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Let $f: M \to N$ be differentiable. Show that the graph $G:=\{(q, f(q))\mid q \in M\}$ is a submanifold of $M\times N$. Here $M \times N$ carries the product topology.

Definition 9.1. A subset $S$ of a manifold $N$ of dimension $n$ is a regular submanifold of dimension $k$ if for every $p \in S$ there is a coordinate neighborhood $(U,f) = (U,x_1,\dots,x_n)$ of $p$ in the maximal atlas of $N$ such that $U \cap S$ is defined by the vanishing of $n−k$ of the coordinate functions. By renumbering the coordinates, we may assume that these $n−k$ coordinate functions are $x_{k+1},\dots,x_n$. We call such a chart $(U,f)$ in $N$ an adapted chart relative to $S$. On $U \cap S$, $f = (x_1, . . . ,x_k,0, . . . ,0)$. Let $f_S : U\cap S→\mathbb{R}^k$ be the restriction of the first $k$ components of $f$ to $U \cap S$, that is, $f_S = (x_1, . . . ,x_k)$. Note that $(U\cap S,f_S)$ is a chart for $S$ in the subspace topology.

Attempt: Let $(q,f(q)) \in G$. Put $r= f(q)$. Because $f$ is a differentiable manifold between smooth manifolds, we can find charts $(U_q, \phi_q)$ around $q$ and $(V_{r},\psi_{r})$ around $r$ such that

$$\phi\circ f\circ\phi_q^{-1}: \phi_q(U_q \cap f^{-1}(V_{r})) \to \mathbb{R}^m$$ is $C^\infty$ (in the calculus sense).

I then looked at the chart $\phi_q \times \psi_{r}: U_q \times V_{r} \to \phi_q(U_q) \times \psi_{r}(V_{r})$ around $(q, r)$.

We have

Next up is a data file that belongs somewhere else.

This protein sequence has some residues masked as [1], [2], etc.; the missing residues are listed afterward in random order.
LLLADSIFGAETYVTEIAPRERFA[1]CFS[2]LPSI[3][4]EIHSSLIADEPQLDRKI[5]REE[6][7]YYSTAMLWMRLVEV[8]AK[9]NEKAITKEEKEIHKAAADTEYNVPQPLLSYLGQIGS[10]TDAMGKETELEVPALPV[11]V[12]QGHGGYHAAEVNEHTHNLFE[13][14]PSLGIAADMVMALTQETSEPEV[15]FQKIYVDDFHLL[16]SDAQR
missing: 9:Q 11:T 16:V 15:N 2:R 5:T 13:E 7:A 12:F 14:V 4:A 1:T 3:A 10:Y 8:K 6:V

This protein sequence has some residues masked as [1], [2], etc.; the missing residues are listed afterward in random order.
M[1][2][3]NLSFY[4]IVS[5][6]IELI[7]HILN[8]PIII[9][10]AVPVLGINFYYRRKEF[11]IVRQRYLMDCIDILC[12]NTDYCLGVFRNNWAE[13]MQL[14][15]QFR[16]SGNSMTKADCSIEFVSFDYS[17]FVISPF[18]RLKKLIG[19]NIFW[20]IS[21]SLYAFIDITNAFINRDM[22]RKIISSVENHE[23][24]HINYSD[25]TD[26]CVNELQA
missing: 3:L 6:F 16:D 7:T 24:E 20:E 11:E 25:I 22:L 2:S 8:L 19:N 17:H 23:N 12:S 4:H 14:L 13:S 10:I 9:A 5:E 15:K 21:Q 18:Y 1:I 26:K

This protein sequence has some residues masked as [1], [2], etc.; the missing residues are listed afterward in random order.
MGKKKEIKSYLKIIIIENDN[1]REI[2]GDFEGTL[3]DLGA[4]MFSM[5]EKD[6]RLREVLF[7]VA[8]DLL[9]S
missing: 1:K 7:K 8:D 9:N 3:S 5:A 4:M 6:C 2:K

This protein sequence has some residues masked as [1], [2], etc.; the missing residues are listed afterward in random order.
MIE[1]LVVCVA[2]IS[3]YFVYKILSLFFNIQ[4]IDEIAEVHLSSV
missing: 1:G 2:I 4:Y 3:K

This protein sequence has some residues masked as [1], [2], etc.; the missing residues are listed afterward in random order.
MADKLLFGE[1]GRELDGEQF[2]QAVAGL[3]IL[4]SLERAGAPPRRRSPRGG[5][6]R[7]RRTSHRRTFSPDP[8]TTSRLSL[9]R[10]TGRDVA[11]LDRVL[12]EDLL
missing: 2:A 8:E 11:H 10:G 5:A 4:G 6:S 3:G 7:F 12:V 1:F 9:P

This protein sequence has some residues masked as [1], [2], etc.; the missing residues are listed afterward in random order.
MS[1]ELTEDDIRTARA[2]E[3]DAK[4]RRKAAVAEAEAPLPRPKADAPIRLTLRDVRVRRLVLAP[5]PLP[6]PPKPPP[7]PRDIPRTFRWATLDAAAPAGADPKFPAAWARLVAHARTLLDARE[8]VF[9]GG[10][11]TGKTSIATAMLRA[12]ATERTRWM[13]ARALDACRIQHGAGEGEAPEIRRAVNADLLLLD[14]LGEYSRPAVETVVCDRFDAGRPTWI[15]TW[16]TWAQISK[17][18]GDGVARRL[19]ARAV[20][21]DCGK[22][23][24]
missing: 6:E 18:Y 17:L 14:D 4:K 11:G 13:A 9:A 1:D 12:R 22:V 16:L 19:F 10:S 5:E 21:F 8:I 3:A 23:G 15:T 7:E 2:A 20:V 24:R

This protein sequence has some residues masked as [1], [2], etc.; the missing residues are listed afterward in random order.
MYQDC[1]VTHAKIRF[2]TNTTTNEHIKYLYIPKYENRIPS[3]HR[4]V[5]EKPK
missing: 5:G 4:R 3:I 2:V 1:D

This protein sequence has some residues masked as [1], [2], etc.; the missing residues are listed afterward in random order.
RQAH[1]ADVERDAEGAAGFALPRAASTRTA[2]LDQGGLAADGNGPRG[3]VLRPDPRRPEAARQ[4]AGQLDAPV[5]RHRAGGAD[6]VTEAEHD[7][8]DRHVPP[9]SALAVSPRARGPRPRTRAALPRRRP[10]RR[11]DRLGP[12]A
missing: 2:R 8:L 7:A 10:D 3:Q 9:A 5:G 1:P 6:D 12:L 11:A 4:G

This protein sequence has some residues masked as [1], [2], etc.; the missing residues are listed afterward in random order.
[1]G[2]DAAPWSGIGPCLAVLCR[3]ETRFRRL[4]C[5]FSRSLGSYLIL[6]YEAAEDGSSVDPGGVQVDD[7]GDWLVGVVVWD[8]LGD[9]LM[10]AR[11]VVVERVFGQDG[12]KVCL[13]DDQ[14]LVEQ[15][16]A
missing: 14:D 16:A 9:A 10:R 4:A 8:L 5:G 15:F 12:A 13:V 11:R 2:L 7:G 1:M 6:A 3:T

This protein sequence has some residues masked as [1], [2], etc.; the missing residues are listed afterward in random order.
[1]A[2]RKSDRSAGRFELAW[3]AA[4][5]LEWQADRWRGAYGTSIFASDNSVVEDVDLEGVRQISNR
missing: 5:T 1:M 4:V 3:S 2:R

$$(\phi_q\times \psi_{r})(G \cap (U_q \times V_{r})) = (\phi_q\times \psi_{r})(U_q \times (f(U_{q}) \cap V_{r}))$$ $$= \phi_q(U_q) \times \psi_{r}(f(U_q) \cap V_{r})$$

I would like the last factor to become identically $0$, so that I have a submanifold, but I can't proceed from here.

Any ideas?

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  • $\begingroup$ This would be a lot easier to read if you chose a name -- say $r$ -- for $f(q)$, and used it throughout. Also: your last sentence makes almost no sense to me. Why would you want to show that the image of your coordinate patch was all zero? Are you trying to use the implicit function theorem or something? $\endgroup$ – John Hughes Oct 14 '19 at 16:52
  • $\begingroup$ I'll add my definition of submanifold and it will become clear. $\endgroup$ – user661541 Oct 14 '19 at 16:55
  • $\begingroup$ I also edited to implement your suggestion to make the post more readable. $\endgroup$ – user661541 Oct 14 '19 at 16:58